Money, prices, and causality: The Chinese hyperinflation, 1946-1949, reexamined

Munir Quddus, Jin Tan Liu, John S. Butler

Research output: Contribution to journalArticlepeer-review

5 Scopus citations


Expanding on recent work by Tang and Hu (1983), this paper tests for the direction of causality between the money supply and inflation in the three currency areas of China during the hyperinflation of 1946 to 1949. As in the previous study, we find a feedback relationship between money and prices for the mainland China currency area. However, this relationship seems to be statistically significant only after including the post-reform period (August 1948 to May 1949) in the causality tests. For Taiwan and Manchuria, we find a strong one-way causality from inflation to money. These results confirm the widespread belief among economic historians that the Chinese hyperinflation was basically caused by the Nationalist governments' desperate attempts to finance its mounting war expenditures by printing money.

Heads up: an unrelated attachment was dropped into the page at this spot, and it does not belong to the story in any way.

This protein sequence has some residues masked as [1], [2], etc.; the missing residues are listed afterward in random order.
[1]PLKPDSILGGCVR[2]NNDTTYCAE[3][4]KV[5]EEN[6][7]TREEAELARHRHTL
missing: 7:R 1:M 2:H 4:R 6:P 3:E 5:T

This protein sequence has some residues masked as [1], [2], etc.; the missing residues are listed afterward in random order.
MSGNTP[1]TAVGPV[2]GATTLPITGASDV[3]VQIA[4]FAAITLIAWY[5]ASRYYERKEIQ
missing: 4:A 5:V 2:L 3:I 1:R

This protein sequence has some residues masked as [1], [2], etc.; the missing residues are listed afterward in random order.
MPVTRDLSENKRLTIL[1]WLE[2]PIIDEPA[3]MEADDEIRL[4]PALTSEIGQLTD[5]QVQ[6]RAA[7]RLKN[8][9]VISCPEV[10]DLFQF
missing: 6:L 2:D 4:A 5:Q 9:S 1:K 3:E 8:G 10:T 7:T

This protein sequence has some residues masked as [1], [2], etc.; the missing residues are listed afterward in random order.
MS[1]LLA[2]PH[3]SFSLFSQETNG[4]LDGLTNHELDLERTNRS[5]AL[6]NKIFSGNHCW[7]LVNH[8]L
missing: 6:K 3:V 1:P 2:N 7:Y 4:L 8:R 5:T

Original languageEnglish
Pages (from-to)447-453
Number of pages7
JournalJournal of Macroeconomics
Issue number3
StatePublished - 1989

ASJC Scopus subject areas

  • Economics and Econometrics


Dive into the research topics of 'Money, prices, and causality: The Chinese hyperinflation, 1946-1949, reexamined'. Together they form a unique fingerprint.

Cite this